Planet Wild team
Elephants are some of the planet’s most beloved mammals. These ‘gentle giants’ are key contributors to many ecosystems, predominantly in Asia and Africa. Unfortunately, these stunning animals are now looking at an uncertain future. Ivory poaching and habitat loss have driven elephant numbers to dwindle, with the African savanna elephant recently listed as endangered by the IUCN Red List.
In our latest blog post we will delve deep into the characteristics, habitat, diet and family structure of the African savanna elephant — and learn why it’s so important to protect this incredible species from harm and extinction.
There are actually two types of African elephant: the savanna elephant (Loxodonta africana) — sometimes also called the African bush elephant — and the forest elephant (Loxodonta cyclotis). The main differences between these two species is mainly habitat, tusk shape and size. The savanna elephant is the bigger of the two, with an adult male weighing between 5000 to 14,000 lbs (2,268 to 6,350kg). A male forest elephant weighs around 10,000 lbs (4,536kg).
A savanna elephant’s tusks tend to be long, thick and curved outwards, while forest elephants have straighter and more downward-pointing tusks which are thinner and more parallel to the ground. Forest elephants also have smaller ears which help them easily manoeuvre through thick forest.
As the name suggests, forest elephants tend to stick to dense, tropical rainforest habitats. Savanna elephants prefer open grasslands and savanna, opting to move across vast open plains in search of food and water. Unlike their savanna counterparts, forest elephants are a critically endangered species.
When it comes to diet, African elephants will munch almost anything they can get their trunks on. Elephants can travel up to 120 miles a day in search of food, water and shelter — but on average it’s more like 16 miles. They spend the majority of their day foraging for food, which is made up of grasses, leaves, fruit and tree bark — their favorite.
These herbivores need a huge amount of shrubland to keep them going, and will consume around 350 lbs (150 kilograms) of vegetation per day, per elephant! That’s around the weight of three queen-sized mattresses stacked together. All that eating, traveling and trampling helps clear large pathways through dense bush and shrubland which makes it easier for smaller animals to traverse the savannah. This is why they’re sometimes called ‘ecosystem engineers.’ Their dung is also crucial to biodiversity, as it helps distribute nutrients and seeds back into the earth so the bush can regenerate and thrive, supporting all life in the savanna.
Elephants are also experts in finding water, often using their tusks to dig deep holes in dry riverbeds and springs, releasing the water from deep underground. This process serves other savanna animals too; such as lions, zebras, giraffes, and warthogs; during the dry months. They are also known to supplement their fiber heavy diet with extra minerals from termite mounds and mineral licks.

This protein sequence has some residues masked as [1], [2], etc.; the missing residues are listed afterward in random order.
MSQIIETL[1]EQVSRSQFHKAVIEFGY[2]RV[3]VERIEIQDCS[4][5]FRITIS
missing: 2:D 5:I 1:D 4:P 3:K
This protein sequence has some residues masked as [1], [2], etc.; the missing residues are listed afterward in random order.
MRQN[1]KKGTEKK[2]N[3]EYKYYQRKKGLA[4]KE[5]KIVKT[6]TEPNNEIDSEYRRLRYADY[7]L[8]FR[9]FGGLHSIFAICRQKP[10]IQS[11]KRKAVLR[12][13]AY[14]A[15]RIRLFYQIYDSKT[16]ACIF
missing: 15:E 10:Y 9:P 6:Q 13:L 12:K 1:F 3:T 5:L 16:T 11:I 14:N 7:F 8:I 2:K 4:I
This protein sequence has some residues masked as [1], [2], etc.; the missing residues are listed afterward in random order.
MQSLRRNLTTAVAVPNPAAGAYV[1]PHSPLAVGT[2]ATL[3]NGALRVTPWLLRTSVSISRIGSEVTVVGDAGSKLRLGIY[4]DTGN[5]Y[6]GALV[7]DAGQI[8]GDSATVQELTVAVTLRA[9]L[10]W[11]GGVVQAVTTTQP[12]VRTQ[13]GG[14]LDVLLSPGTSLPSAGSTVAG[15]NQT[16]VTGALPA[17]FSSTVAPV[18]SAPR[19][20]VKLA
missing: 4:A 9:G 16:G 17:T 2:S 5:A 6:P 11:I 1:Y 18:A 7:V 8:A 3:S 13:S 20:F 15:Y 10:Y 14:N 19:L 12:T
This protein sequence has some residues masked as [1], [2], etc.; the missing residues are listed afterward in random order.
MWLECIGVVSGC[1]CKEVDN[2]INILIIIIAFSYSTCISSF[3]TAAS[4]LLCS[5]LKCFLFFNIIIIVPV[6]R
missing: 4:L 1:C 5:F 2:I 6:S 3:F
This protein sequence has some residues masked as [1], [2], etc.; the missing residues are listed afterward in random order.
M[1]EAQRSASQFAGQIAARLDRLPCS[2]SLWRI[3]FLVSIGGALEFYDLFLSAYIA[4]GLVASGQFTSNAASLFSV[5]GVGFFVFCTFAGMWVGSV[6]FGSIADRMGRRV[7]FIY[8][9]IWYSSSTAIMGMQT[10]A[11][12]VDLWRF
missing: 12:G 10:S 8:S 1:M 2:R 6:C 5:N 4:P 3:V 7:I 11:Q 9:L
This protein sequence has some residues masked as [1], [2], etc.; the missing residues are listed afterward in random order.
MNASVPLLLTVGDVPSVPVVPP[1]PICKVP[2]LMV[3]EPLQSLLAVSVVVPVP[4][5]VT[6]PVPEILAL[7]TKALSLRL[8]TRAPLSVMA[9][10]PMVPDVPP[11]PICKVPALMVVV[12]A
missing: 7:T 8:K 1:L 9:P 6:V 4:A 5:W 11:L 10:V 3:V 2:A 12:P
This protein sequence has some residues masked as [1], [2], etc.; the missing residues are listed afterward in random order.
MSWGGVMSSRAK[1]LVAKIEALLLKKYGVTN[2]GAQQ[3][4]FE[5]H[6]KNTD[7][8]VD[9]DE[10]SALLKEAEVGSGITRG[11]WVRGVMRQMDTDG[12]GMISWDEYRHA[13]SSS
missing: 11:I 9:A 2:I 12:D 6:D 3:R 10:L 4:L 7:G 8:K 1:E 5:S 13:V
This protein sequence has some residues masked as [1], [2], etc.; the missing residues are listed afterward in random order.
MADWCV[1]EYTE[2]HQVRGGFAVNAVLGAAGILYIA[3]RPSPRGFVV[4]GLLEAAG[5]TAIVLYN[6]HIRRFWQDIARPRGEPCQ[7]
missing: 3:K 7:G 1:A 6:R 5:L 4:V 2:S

The largest African savanna elephant populations can be found in southern and eastern African countries such as Tanzania, Botswana, Zimbabwe, Kenya, Namibia, Zambia, and South Africa, but reside in 23 countries in total throughout Africa. African elephants like to roam for miles across vast landscapes, which has put them into conflict with humans who are using their habitat for farming and settlements — and don’t want it trampled by a herd of elephants passing through! As a result, the elephants’ range has shrunk from three million square miles in 1979 to just over one million square miles in 2007.
African savanna elephants are perfectly evolved to survive and thrive in hot, arid conditions. They can be found in a number of habitats, ranging from deserts to open savannas, grasslands and woodland.
African elephants are highly intelligent and form close family bonds throughout their lives. Savanna elephants live in intricate social structures, forming tight-knit family groups led by a matriarch. These herds typically consist of other female relatives and their carves. The matriarch, usually the oldest and most experienced female (also calleds cows), plays a crucial role in decision-making and guiding the herd. The whole group works together to raise and protect the young, and search for food and water.
Male elephants (bulls), on the other hand, are solitary animals that either traverse the savanna alone or travel in smaller bachelor herds. The male elephants gradually separate from the larger herd as they become adults, and learn key navigation and survival skills from the older bulls who have spent decades maintaining and passing along their knowledge.
Heartbreakingly, old bull elephant tusks are particularly valuable to poachers. The loss of these old bulls means that a lifetime of vital elephant knowledge is lost, impacting the survival of the younger males.
Contrary to popular belief, elephants are not exactly afraid of mice. The myth is likely a misunderstanding about how any animal would react to something scuttling around its feet. So yes, an elephant may be startled by a mouse, but not exactly terrified.
Having said this, these giant animals are afraid of one thing: bees. Elephant hide is tough and thick, but bees are small enough to reach the sensitive areas around their eyes, trunks and mouth. Elephants will often flap their ears, stir up dust, make noise, or turn and flee in the presence of bees. Baby elephants have thinner skin which means that accidental collision with a bee hive can cause some serious damage!